The Elemental Power of Beadcraft
The words crafted jewelry to me mean something indigenous, of the earth, personal, shared humanity. It is the opposite of commercial, bulk, machine pressed and manufactured. To give my craft to you is more than an act of transfer. You have a piece of myself. Wear it with love from me to you!
Monica Fairbairn creates vibrant, colorful designs to fashion unusual necklaces made of beads from Africa, the Americas, the Caribbean, Europe and Asia. Her inspiration comes from a cornucopia of materials adapted for adornment in traditional cultures, and recalls old ideas transformed into her own modern creations.
Favorite materials include millifiore and chevron beads, clay heishi from Columbia, and African coin metal, bone and sand glass. The Tagua Collection features the sliced and colorfully dyed and polished palm nut, which she imports directly from Quito, Ecuador. Tagua is the foundation of the South American “Vegetable Ivory” craft industry that uses a renewable native plant resource to support the livelihood of local artisans.
Her work has been shown at Dedham Square Artist Guild, The Shop at the Arsenal Center for the Arts, Karenna Maraj collection, at Open Studios in Jamaica Plain, Watertown, Hyde Park, Roslindale, Cambridge, Dedham, Charlestown, and Jamaica in the West Indies. She lives and works in Watertown, MA and can be reached at email@example.com.
The Beads in my Jewelry
Tagua, “Vegetable Ivory” from Ecuador
Tagua beads are carved from the nut of a palm tree. Its parent is the Phytelephas Palm growing exclusively in the Pacific coast forests of South America. This renewable resource provides 18,000 Ecuadorian jobs and has a market with artists and artisans all over the world. Tagua is a large part of my inventory, I am inspired by the range of hues in the vegetable dyes used to color the beads. Because we are working with a wood product, there is a subtle difference in grain and density within the material that absorbs the dyes differently. This is a very sensual and organic looking plant product, almost good enough to eat!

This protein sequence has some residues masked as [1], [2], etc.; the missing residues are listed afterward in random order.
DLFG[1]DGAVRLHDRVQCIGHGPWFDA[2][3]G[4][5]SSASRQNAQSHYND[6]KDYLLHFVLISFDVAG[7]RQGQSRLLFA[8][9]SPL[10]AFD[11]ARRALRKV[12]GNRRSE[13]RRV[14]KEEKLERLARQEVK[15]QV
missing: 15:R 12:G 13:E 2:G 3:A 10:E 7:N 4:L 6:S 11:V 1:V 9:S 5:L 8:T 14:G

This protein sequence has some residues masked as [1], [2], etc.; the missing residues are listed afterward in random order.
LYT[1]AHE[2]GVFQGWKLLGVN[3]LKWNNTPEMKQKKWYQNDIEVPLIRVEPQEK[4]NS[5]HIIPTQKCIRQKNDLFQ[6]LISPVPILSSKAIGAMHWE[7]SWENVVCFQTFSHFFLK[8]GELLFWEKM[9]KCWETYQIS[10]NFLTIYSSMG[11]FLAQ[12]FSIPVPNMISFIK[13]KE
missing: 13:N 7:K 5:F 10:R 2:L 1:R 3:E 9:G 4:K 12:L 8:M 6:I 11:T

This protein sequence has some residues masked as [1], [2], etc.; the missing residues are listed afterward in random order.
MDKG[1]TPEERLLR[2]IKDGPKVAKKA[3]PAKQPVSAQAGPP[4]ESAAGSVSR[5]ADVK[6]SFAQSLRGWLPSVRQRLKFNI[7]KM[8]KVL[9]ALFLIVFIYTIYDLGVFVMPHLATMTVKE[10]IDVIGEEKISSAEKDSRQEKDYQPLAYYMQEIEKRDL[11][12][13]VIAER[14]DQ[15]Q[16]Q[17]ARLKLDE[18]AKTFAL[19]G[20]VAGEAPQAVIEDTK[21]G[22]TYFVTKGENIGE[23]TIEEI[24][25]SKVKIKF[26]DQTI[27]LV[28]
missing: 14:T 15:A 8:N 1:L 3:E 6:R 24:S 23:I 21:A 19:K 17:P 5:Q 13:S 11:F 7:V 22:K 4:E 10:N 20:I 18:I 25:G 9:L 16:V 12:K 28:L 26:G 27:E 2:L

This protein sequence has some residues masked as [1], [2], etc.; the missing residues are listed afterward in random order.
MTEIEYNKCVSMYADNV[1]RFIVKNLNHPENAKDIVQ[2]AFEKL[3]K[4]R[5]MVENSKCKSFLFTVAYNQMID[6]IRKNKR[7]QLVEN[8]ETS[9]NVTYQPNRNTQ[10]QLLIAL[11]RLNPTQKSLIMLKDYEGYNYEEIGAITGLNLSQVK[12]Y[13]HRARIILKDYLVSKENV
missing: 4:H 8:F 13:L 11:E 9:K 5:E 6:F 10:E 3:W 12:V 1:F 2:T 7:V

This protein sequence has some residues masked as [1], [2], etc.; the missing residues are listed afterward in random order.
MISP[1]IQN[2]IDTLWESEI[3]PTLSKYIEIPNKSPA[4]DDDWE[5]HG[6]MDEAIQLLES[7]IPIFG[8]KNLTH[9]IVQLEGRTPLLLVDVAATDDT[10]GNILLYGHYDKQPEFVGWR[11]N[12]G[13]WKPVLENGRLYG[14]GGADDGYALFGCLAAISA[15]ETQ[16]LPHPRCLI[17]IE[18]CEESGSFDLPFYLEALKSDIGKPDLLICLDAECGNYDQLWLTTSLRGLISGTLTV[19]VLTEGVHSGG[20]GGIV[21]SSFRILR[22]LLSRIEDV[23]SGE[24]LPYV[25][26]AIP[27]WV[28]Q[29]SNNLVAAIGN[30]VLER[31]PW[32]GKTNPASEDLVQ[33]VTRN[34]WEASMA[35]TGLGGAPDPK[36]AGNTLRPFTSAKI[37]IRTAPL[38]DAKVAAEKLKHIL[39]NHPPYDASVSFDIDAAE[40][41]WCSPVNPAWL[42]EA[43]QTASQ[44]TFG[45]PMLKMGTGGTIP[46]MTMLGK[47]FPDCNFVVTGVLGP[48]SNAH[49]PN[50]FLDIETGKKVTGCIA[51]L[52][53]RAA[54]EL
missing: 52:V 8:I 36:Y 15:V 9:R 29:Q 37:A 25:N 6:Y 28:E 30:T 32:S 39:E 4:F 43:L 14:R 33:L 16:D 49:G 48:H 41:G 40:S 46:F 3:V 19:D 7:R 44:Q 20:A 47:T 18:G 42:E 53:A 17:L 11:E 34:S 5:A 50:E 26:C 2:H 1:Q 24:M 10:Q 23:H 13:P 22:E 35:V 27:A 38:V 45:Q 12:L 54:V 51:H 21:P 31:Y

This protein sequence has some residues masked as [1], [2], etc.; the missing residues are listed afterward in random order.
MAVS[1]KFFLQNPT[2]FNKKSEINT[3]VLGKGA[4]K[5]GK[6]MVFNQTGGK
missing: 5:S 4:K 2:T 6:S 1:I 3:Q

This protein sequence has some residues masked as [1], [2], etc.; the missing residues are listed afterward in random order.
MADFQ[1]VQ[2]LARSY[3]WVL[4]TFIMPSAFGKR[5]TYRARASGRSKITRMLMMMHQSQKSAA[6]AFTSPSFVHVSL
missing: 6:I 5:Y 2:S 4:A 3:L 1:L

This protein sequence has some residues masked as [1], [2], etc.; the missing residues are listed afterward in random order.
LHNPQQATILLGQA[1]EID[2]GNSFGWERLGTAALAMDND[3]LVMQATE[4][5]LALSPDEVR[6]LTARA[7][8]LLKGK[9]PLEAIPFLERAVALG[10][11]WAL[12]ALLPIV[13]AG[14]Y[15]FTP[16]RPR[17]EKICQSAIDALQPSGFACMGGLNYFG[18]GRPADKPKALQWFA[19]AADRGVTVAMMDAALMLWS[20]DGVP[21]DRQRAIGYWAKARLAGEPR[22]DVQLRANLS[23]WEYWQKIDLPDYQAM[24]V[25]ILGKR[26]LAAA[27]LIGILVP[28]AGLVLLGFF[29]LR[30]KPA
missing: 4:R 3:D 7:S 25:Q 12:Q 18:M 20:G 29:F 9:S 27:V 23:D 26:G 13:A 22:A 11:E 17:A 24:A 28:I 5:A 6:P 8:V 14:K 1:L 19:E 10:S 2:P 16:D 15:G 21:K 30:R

I import these beads from Ecuador. I promise, no two necklaces will ever be the same. Paired with beads from Africa, lapis Lazuli, or on a chain of natural leather or seed-beads, they offer stunning additions to any outfit.
Beads form the African Continent
The treasury is endless: krobo glass, inlaid ebony, Tuareg prayer beads, copal, millifiore and chevron trade beads, sand glass, Mauritanian kiffa, coin silver, wound brass, stone, bone and clay! At a time when African beads are more available than ever, the beader has the challenge of making them accessible to today’s market. My challenge is to combine them in new ways, extracting their color and artistry in combination with more accessible beads. krobos paired with tagua, millifiore trade beads with coral. I think it works!
The Murano Collection
Murano, a tiny island off the coast of Venice Italy, is steeped in the tradition of exquisite glass making. Cristallo, the precursor of modern clear glass had its origins there in the remarkable alchemy of glass-makers of the middle ages. Today, the tradition produces magnificent beads, embossed with molten minerals in gold and silver leaf and brilliant compounds that glow in a myriad of colors when fused with glass under high temperatures.
I have used a selection of these gorgeous beads to honor the age long tradition of adornment and have called this jewelry “The Murano Collection.”
Pre-Columbian Heishi Clay Beads
Old traditions on the North Coast of Columbia have been passed on to today’s artisans. These gorgeous clay beads are created form fired earthen clay, silica and oxides. The strands of clay are polished to a satiny texture and cut by hand in irregular lengths. When beaded together they are light, fluid and glowing. When worn of a long period they darken with the oils of the skin to create a gorgeous patina.
My 16 strand necklaces are ALWAYS in demand. I also make them in 8 and 12 strand pieces. It is getting increasingly difficult to find the beads.